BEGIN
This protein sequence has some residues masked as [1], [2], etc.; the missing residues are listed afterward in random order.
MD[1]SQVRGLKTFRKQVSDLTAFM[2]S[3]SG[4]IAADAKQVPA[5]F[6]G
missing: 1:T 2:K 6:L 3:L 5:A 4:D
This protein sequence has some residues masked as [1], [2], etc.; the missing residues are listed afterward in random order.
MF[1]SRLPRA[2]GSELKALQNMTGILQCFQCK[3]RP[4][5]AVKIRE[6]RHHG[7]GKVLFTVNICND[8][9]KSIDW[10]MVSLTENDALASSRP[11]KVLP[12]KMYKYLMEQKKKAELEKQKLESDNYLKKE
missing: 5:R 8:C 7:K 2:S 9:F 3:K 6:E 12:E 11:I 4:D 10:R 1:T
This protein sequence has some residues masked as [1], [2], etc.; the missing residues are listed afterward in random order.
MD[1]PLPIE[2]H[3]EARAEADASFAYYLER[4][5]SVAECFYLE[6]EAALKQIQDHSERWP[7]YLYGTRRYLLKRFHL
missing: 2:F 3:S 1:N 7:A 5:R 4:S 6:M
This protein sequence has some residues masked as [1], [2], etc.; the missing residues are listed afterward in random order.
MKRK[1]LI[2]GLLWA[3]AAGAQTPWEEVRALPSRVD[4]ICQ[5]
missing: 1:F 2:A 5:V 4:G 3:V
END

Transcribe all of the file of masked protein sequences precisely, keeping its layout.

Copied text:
This protein sequence has some residues masked as [1], [2], etc.; the missing residues are listed afterward in random order.
MD[1]SQVRGLKTFRKQVSDLTAFM[2]S[3]SG[4]IAADAKQVPA[5]F[6]G
missing: 1:T 2:K 6:L 3:L 5:A 4:D
This protein sequence has some residues masked as [1], [2], etc.; the missing residues are listed afterward in random order.
MF[1]SRLPRA[2]GSELKALQNMTGILQCFQCK[3]RP[4][5]AVKIRE[6]RHHG[7]GKVLFTVNICND[8][9]KSIDW[10]MVSLTENDALASSRP[11]KVLP[12]KMYKYLMEQKKKAELEKQKLESDNYLKKE
missing: 5:R 8:C 7:K 2:S 9:F 3:K 6:E 12:E 11:I 4:D 10:R 1:T
This protein sequence has some residues masked as [1], [2], etc.; the missing residues are listed afterward in random order.
MD[1]PLPIE[2]H[3]EARAEADASFAYYLER[4][5]SVAECFYLE[6]EAALKQIQDHSERWP[7]YLYGTRRYLLKRFHL
missing: 2:F 3:S 1:N 7:A 5:R 4:S 6:M
This protein sequence has some residues masked as [1], [2], etc.; the missing residues are listed afterward in random order.
MKRK[1]LI[2]GLLWA[3]AAGAQTPWEEVRALPSRVD[4]ICQ[5]
missing: 1:F 2:A 5:V 4:G 3:V